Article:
In Honor of Richard Poirier
Photo by Patricia Logan. Richard Poirier, 1974.
For and by . . .
Poetry, Pragmatism, and American Literature:
An Interview with Richard Poirier
"I have always thought that the distinctive trait of American literature is this effort to use language in order to make the individual, and more generally civilization, aware of the possibilities that language can in fact only suggest but never fully sustain."
About . . .
Lisa Honaker, Cheryl Hurley, Jonathan Levin, Stephanie Volmer, Thomas F. Shea, William Vesterman
RP in 1973
"What I remember most from the class is not pioneering work in progressive modes of criticism—though that was evident enough—but instead Poirier's exacting reading of short passages of the works we covered. We functioned on the level of words and learned to back up generalizations with those words, with syntax, with allusions—close reading with an edge."
The Ground of Thought
"In one essay, Poirier examines a single paragraph from Emerson's ‘Self-Reliance,’ which he regards as the most important and influential piece of writing in American literary history. Reading Poirier read Emerson, you believe it too."
Essays in literary analysis . . .
Male Gazers After Mulvey: Roth and Stone
"Their fiction over the past three decades consequently shares a recognition that educated audiences will embrace both gender equality and sexual candor, even though these practices have often and influentially been treated as incompatible, thanks to much breached, awkwardly and anxiously policed boundaries between candor and exploitation, erotica and pornography."
The Poet as a Man of Action: Emersonian Reflections on Williams' The Wedge
"The poetics of transition refuses ‘resolution’ along with many, perhaps all, of the consolations of the definite. Maybe this is why critics have had so much trouble nailing down important aspects of his poetics and practice. He keeps slipping away: ‘The poet isn't a fixed phenomenon, no more his work’ Williams insists with some asperity."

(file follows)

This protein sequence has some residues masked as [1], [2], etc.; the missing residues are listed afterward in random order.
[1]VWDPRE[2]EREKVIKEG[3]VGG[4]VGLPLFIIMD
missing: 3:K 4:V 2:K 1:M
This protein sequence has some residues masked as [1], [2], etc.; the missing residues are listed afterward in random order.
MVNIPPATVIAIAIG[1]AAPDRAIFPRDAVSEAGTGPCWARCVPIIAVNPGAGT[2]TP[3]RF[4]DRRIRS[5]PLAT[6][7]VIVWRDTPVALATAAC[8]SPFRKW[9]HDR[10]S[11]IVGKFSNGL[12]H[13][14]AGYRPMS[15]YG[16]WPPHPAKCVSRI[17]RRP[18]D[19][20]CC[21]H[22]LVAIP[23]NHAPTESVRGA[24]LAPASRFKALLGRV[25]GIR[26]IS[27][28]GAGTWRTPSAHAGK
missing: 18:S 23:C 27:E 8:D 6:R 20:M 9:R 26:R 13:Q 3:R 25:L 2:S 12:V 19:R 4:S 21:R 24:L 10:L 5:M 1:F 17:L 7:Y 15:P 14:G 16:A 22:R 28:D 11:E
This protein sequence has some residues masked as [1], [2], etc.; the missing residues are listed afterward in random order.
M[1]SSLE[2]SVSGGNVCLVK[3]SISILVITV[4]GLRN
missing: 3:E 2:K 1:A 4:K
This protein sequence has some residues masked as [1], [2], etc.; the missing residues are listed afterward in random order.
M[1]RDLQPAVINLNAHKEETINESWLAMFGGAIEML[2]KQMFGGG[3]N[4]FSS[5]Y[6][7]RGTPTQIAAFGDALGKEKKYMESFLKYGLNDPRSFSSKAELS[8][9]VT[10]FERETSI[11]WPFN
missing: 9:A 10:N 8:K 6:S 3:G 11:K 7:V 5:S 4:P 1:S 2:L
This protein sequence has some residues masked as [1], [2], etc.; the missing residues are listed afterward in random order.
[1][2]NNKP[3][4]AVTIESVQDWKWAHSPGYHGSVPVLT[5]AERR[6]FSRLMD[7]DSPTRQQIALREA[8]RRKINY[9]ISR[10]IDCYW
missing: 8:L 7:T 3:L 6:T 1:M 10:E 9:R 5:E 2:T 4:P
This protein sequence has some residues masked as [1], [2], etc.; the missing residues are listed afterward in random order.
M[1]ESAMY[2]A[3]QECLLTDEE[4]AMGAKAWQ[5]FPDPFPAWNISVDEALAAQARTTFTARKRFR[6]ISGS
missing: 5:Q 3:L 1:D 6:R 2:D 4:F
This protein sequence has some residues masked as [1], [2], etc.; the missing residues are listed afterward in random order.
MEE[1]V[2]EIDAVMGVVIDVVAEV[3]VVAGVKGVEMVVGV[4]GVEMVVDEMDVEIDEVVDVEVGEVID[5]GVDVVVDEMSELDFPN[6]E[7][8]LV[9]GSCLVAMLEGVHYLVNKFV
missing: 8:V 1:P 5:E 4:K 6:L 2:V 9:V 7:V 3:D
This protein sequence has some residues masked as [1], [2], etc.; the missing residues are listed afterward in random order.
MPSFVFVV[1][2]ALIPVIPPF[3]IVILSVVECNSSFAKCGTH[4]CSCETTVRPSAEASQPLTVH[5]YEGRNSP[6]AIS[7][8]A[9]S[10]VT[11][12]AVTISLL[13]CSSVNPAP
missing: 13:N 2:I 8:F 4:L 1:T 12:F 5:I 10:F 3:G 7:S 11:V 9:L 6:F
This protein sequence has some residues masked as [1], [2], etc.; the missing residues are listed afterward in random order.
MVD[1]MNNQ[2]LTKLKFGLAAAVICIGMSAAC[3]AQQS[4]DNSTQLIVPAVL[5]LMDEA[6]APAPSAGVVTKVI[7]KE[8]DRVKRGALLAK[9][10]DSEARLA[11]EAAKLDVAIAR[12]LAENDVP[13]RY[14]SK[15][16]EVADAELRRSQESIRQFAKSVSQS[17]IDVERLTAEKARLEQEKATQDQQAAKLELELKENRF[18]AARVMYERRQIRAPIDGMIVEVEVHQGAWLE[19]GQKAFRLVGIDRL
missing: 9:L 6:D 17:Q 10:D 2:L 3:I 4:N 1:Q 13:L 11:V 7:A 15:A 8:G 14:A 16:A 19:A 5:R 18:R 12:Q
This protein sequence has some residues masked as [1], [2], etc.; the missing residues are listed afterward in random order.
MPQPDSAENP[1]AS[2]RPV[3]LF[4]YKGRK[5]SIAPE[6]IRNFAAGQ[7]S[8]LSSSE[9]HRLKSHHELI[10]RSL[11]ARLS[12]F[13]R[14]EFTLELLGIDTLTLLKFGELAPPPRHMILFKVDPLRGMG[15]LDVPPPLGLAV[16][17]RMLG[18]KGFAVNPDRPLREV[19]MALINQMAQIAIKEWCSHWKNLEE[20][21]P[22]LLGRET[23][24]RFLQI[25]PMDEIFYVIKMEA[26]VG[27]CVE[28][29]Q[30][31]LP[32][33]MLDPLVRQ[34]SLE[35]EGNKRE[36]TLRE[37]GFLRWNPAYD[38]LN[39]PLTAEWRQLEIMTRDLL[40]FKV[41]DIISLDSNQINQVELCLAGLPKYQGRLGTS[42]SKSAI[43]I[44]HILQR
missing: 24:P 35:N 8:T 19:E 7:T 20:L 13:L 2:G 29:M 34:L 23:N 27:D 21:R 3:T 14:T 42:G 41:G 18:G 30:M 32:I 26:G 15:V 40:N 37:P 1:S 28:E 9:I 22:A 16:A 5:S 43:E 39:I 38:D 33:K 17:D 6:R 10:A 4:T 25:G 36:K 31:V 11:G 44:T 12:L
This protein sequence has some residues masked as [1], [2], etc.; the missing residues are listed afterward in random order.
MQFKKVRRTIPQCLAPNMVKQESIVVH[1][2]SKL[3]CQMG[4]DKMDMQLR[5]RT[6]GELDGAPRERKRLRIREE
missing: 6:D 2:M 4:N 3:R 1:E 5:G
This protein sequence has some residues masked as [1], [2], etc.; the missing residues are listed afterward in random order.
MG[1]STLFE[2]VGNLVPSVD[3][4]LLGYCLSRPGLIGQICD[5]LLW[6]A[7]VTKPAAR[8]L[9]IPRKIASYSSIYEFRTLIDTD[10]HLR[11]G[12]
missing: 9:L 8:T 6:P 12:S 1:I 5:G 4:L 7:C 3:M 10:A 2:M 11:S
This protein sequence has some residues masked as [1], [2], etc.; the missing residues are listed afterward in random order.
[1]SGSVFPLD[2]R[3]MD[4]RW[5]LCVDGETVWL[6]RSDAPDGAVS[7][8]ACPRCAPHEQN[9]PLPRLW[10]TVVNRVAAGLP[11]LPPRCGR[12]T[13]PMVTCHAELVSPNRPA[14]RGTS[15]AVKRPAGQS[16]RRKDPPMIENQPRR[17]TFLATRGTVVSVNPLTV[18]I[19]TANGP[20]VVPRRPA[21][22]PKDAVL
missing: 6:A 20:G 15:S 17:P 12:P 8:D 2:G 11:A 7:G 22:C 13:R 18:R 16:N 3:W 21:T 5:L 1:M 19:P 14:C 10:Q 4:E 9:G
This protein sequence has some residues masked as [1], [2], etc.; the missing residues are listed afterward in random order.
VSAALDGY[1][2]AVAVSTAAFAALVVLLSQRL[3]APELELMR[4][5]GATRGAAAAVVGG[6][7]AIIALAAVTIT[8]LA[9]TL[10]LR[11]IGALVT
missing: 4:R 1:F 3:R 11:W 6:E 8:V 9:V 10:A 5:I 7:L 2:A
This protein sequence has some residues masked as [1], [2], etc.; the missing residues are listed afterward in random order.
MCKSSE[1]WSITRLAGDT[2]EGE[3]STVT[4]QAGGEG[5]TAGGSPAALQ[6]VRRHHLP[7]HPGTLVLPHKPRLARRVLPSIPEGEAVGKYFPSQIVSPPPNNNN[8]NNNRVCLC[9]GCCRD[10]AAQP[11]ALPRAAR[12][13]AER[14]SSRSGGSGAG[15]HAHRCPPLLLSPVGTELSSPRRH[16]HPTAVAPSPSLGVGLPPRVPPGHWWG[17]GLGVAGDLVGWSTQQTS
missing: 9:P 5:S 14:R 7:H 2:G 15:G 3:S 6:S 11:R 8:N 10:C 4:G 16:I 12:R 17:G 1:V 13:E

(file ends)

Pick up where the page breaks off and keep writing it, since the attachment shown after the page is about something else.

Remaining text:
When Knighthood Was in Error
" Cervantes wasn't the first to regard the novel as a carnival, where you can get away with anything (bearded ladies! fearsome lions! a puppet show for the kiddies!) as long as you keep your readers entertained, but his example expanded the possibilities for the genre as it entered the modern age."
The Messiah of Nature: Transatlantic Idealism and the Early Emerson
"To enter into Nature means to follow Emerson into ‘Nature,’ as the first chapter is symptomatically titled, as if he wanted to duplicate and explicate, through the concrete example of a romantic excursion, the title of the book itself. "
Meddling in Crime and Wordsworth
"This is a way of saying that decay is not really disorder, not really a lack of ‘concord,’ to those who truly see and hear. I think I understand the proposition made in this sonnet. I have some sympathy for its fitness. But I do not credit it as Wordsworth here states it. The invincible faith of his statement of the idea irritates me."
Emerson's Proud Discontent
"Emerson understood the productive potential of low self-esteem. And when he found a ‘good life’—he said that a ‘personal ascendancy’ was the only thing worth contemplating—he liked to ‘degrade’—one of his favorite words—that ascendancy. In 1867, Emerson and his daughter Ellen went to see General Ulysses S. Grant in New York. Emerson took Grant's ascendancy, his representative stature, for granted. He was happy to come away thinking that Grant wasn't much, was pretty regular, like the rest of us, who know nothing, do nothing, are nothing."
Coming to Terms with Time in Faulkner
"In Wallace Stevens's words, the Judge wants not ideas about the thing, but the thing itself. His initial quest for belief is like the hand-made cigarette he keeps rolling and re-rolling throughout the story because no one in Beyond can come up with a light to enable a cigarette to do what a cigarette can do."
A Selective Bibliography